HIV transmission dynamics: Infectivity, sexual partnership patterns, and the role of early infection Public Deposited

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  • March 22, 2019
  • Powers, Kimberly A.
    • Affiliation: Gillings School of Global Public Health, Department of Epidemiology
  • Although remarkable progress has been made in the diagnosis, treatment, and prevention of HIV, a cure is unavailable and many of the most promising prevention interventions have failed. At this critical juncture in the epidemic, there is a necessity for improved understanding of the fundamental drivers of the epidemic, as well as an urgent need for innovative interventions against HIV. This dissertation focuses on two of these fundamental drivers - the heterosexual infectivity of HIV-1 and the details of sexual partnership patterns - as well as the power of interventions initiated during the highly infectious period of early HIV infection (EHI). We conducted a systematic review and meta-analysis of the heterosexual infectivity of HIV-1, defined as the per-contact probability of HIV-1 transmission in a single heterosexual contact between an infected and a susceptible individual. Infectivity estimates were extremely heterogeneous, ranging from zero transmissions after more than 100 penile-vaginal contacts in some sero-discordant couples to one transmission for every 3.1 episodes of heterosexual anal intercourse. Several co-factors were associated with increased infectivity. Infectivity differences (95% confidence intervals), expressed as number of transmissions per 1000 contacts, were 8 (0-16) comparing uncircumcised to circumcised male susceptibles, 6 (3-9) comparing susceptible individuals with and without GUD, 2 (1-3) comparing late-stage to mid-stage index cases, and 3 (0-5) comparing early-stage to mid-stage index cases. We also analyzed recent sexual partnership patterns in a sexually transmitted infections (STI) clinic in Lilongwe, Malawi. We found that multiple sexual partnerships were uncommon (14%), and partnerships were long on average (mean=858 days). Among those reporting multiple recent partners, patterns ranged from long-term concurrency (mean overlap=246 days) to narrowly spaced consecutive partnerships (mean gap=21 days), presenting a substantial risk for efficient HIV transmission. Finally, we conducted a mathematical modeling study to determine the contribution of EHI to epidemic spread in Lilongwe, Malawi. Our analyses suggest that 38.4% (95% CI: 18.6%-57.5%) of ongoing HIV transmissions in Lilongwe can be attributed to EHI index cases, and that interventions targeting the entire duration of infection will be needed to have a significant, lasting effect on the epidemic.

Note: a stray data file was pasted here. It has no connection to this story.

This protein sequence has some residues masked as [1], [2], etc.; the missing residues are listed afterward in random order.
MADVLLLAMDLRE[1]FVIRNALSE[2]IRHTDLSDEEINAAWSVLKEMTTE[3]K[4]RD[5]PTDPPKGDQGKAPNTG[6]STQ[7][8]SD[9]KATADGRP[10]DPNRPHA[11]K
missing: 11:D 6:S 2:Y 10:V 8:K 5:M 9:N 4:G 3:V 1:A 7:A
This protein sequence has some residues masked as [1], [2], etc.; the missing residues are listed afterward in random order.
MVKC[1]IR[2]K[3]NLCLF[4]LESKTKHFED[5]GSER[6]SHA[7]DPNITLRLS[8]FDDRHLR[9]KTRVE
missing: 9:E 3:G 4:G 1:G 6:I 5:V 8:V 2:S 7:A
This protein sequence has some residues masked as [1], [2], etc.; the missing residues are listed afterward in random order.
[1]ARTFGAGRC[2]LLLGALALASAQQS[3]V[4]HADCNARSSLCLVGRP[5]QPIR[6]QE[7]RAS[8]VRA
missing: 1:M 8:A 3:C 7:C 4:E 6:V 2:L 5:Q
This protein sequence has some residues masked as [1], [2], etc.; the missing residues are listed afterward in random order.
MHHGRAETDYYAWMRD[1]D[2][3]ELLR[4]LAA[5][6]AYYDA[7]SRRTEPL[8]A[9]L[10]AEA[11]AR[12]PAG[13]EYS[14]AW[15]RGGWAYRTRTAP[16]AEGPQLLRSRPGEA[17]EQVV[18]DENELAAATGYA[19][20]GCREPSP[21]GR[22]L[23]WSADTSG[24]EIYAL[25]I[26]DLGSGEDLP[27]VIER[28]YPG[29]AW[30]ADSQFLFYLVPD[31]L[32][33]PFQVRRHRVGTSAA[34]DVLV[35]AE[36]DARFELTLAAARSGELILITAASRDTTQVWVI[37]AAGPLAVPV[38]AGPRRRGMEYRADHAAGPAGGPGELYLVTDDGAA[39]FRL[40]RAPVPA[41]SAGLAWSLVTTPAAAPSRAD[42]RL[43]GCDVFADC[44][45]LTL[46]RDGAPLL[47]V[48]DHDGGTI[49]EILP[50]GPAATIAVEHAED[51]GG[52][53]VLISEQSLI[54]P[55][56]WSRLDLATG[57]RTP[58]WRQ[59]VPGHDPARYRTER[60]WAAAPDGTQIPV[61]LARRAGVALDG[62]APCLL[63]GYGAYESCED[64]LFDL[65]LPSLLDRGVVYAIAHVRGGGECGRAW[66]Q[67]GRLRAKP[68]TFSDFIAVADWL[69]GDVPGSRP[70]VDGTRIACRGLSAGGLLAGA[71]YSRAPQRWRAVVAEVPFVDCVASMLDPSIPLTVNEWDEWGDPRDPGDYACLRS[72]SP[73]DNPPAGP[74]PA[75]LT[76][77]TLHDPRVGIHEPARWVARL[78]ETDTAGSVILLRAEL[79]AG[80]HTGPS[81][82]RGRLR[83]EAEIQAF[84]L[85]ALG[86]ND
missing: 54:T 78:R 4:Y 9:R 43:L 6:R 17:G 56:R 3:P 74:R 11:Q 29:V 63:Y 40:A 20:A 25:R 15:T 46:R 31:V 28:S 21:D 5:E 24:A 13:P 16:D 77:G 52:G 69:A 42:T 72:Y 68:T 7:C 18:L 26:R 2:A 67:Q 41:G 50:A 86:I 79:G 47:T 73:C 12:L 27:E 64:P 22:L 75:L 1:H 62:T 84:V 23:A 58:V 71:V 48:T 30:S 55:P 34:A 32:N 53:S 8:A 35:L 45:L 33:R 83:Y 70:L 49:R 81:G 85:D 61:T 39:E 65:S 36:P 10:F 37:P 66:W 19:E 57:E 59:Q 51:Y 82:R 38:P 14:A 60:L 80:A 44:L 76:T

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  • ... in partial fulfillment of the requirements for the degree of Doctor of Philosophy in the Department of Epidemiology.
  • Miller, William

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